Introverts excel in detail-oriented tasks that involve planning, problem-solving, and organization.
Three: give clear instructions.
Introverts prefer structure and predictability. Be clear and precise with their goals. Make sure they get weekly updates on the upcoming week’s goals.
Four: remember that introverts don’t fancy up and front center.
So, make sure to reward them for good contributions quietly and away from the public eye.
But what about extroverts?
There is no office with just introverts, which means – you’re bound to encounter and interact with both of these types. So, what should you know about the extroverts?
These creatures gain energy from other people’s company. In practice, this means they recharge by being social. Extroverts usually enjoy spending time with others, especially after a hard long day at work. They are very outspoken and feel at comfort in large crowds.
Why are extroverts valuable employees? For one reason – for a business to grow, it needs a large networking pool. Extroverts are naturally excellent when it comes to building one. They know how to establish and sustain relationships, whether it’s with your clients or within your team.
More reasons to hire extroverts
- Extroverts don’t like working alone. Even though extroverts have a stereotype attached to them of always wanting to be in control, they love to feel like part of a team.
- Networking is important, and extroverts are very social people. They are very confident and know how to leave a lasting impression naturally.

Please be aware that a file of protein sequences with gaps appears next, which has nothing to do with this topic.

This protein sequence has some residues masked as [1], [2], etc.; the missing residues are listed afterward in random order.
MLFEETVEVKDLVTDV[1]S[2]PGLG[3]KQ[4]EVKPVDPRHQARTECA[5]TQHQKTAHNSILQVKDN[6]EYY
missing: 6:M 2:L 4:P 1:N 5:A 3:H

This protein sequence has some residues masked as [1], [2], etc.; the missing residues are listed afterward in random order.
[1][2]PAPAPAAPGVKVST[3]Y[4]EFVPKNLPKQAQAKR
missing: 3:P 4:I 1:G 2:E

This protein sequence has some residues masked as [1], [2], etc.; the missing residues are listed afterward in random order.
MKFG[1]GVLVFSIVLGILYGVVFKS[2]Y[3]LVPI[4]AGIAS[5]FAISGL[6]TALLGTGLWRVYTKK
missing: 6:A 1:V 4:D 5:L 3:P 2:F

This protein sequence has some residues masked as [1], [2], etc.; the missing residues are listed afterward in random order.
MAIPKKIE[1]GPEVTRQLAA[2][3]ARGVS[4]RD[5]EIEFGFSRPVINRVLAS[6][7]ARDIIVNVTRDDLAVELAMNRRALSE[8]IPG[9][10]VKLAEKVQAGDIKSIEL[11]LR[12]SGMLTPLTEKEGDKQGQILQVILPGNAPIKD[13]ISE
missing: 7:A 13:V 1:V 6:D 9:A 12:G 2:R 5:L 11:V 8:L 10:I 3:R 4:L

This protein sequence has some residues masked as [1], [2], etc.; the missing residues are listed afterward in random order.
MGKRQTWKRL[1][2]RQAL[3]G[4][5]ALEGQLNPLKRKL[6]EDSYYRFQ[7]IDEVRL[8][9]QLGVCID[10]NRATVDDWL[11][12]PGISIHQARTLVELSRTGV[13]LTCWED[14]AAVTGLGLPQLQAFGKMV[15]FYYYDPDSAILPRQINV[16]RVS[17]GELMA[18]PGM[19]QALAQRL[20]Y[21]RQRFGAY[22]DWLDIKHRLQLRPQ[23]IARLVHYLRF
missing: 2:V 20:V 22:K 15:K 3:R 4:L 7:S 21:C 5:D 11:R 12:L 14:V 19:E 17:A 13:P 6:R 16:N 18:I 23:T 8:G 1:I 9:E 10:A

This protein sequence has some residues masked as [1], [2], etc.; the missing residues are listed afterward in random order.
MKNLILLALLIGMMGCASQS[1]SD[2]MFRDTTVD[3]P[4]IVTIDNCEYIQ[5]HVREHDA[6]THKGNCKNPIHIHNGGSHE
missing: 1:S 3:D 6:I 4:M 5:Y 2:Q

- Extroverts thrive in larger crowds and social situations. They aren’t afraid to talk to strangers and introduce themselves first. This is particularly good when businesses have to attend social events.
- They tend to not think beforehand. Their constant willingness to get out there and try something new can come off as impulsive risk-taking that at times might pay off big time or simply leave them with a life-learned lesson.
- Extroverts tend to be more flexible. While they might not be the most organized people, they can adapt to almost any given situation and start working on a project without any plan of action.
Extroverts learn and apply new languages faster than introverts.
How to get the most out of introverts
Here’s how you should work with extroverts to help them excel:
One: challenge them.
Extroverts love adrenaline, deadlines, and working under pressure. Give them work that will make their palms sweat.
Two: put them in charge.
Extroverts love being in charge. They get motivated as well as inspired when leading other people. Give them more responsibilities.
Three: be more open-minded.
Instead of monitoring their every movement, give them a little bit of freedom. For instance, try out remote work flexibility, tracking the hours of your employees via DeskTime – a time clock app that’s designed to help make the best of every hour spent on work.
Four: recognize their work.
Keep in mind that extroverts seek attention, especially when they succeed. Make sure to recognize their good work in public as they thrive on approval from peers and bosses.
Five: let them shine.
Extroverts want everyone to hear them and know that they are present in the room. Make sure to ask for their opinion, from time to time, and you might get amazed by what they are capable of.
Throughout our lives, we are bound to encounter both extreme introverts and extreme extroverts. Understanding the differences between these individuals will facilitate better relationships between them and help to maximize their professional performance at work.
Trying to stay aware of the personality types around you, noticing small behavioral patterns that could help distinguish extroverts from introverts, is more than just a mere recipe for conquering new heights in the business world.